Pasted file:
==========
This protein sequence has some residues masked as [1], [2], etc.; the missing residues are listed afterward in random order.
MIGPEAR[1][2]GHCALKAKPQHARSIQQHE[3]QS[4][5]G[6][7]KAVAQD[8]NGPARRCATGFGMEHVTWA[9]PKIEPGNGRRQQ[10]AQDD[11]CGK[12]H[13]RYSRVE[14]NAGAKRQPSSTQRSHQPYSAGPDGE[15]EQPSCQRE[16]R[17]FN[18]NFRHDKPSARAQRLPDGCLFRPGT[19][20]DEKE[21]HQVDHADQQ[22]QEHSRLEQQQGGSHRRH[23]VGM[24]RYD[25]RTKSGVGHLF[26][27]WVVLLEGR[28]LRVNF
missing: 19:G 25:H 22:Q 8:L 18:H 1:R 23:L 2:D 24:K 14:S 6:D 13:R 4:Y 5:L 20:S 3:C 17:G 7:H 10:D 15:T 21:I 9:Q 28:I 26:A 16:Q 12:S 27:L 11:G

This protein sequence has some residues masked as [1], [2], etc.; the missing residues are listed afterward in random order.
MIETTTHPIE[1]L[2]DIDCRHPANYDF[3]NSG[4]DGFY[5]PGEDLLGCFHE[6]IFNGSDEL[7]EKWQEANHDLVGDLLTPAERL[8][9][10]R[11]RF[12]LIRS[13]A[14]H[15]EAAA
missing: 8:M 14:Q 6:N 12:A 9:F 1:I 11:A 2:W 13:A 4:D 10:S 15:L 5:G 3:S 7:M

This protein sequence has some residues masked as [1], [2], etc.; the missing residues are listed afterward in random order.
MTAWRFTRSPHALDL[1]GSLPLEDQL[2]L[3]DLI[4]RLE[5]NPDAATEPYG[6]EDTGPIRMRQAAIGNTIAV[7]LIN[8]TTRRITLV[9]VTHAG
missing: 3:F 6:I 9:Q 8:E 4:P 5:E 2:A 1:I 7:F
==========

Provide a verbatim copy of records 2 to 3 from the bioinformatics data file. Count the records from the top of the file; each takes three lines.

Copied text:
This protein sequence has some residues masked as [1], [2], etc.; the missing residues are listed afterward in random order.
MIETTTHPIE[1]L[2]DIDCRHPANYDF[3]NSG[4]DGFY[5]PGEDLLGCFHE[6]IFNGSDEL[7]EKWQEANHDLVGDLLTPAERL[8][9][10]R[11]RF[12]LIRS[13]A[14]H[15]EAAA
missing: 8:M 14:Q 6:N 12:A 9:F 1:I 11:A 2:W 13:A 4:D 10:S 15:L 5:G 3:S 7:M

This protein sequence has some residues masked as [1], [2], etc.; the missing residues are listed afterward in random order.
MTAWRFTRSPHALDL[1]GSLPLEDQL[2]L[3]DLI[4]RLE[5]NPDAATEPYG[6]EDTGPIRMRQAAIGNTIAV[7]LIN[8]TTRRITLV[9]VTHAG
missing: 3:F 6:I 9:Q 8:E 4:P 5:E 2:A 1:I 7:F